Fetterman Rule Gives Senators the Freedom to Dress to Impress (or Not)

The United States Senate voted to relax its dress code enforcement. The new rule, which is known as the “Fetterman Rule,” was named after Pennsylvania Senator John Fetterman, who is known for his questionable dress

The Fetterman Rule allows senators to wear whatever they want on the Senate floor, as long as it is “respectful of the decorum of the Senate.” This means that senators can no longer be required to wear suits and ties.

Senate Majority Leader Chuck Schumer (D-NY) told the Senate’s sergeant-at-arms to stop enforcement of the dress code, a change that will go into effect next week, Axios reported on Sunday.

“Senators are able to choose what they wear on the Senate floor. I will continue to wear a suit,” Schumer said in a statement to the news outlet.

The change is focused on only senators and not staff members.

“Senators can now [wear] what ever (sic) they want. However, others entering the chamber must comply with the dress code. Coats/ties for men. Business attire for women,” Fox News journalist Chad Pergram said in a post to X, confirming the Axios report.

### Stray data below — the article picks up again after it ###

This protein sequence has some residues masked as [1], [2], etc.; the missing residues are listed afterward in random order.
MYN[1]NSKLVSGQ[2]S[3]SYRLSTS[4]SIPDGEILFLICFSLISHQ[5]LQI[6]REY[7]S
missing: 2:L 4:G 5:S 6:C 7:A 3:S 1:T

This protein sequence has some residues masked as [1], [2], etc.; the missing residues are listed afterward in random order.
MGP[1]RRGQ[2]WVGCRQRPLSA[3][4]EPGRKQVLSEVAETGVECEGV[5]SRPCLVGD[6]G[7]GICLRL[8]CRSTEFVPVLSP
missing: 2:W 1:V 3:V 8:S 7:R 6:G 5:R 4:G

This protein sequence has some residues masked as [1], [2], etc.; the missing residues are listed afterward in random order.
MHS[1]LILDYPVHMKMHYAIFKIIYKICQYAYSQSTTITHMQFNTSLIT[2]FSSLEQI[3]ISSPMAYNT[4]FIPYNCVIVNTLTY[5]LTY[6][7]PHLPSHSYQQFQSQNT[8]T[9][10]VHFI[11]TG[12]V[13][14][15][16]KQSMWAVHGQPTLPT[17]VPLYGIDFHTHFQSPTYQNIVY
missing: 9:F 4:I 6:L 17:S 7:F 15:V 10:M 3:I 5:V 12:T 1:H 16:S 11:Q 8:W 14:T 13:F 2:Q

The Associated Press (AP) reported in May that Fetterman, who wears mostly hoodies and shorts, worked around the rules for the Senate floor by popping in to vote from the doorway of the Democratic cloakroom or side entrance.

“He’s setting a new dress code,” Sen. Peter Welch (D-VT) joked at the time.

“People close to Fetterman say his relaxed, comfortable style is a sign that the senator is making a robust recovery after six weeks of inpatient treatment at Walter Reed National Military Medical Center, where his clinical depression was treated with medication and he was fitted for hearing aids for hearing loss that had made it harder for him to communicate,” the report said.

“Will we see [Sen. Ted Cruz (R-TX)] in jorts and a tank top?” quipped Sen. Eric Schmitt (R-MO).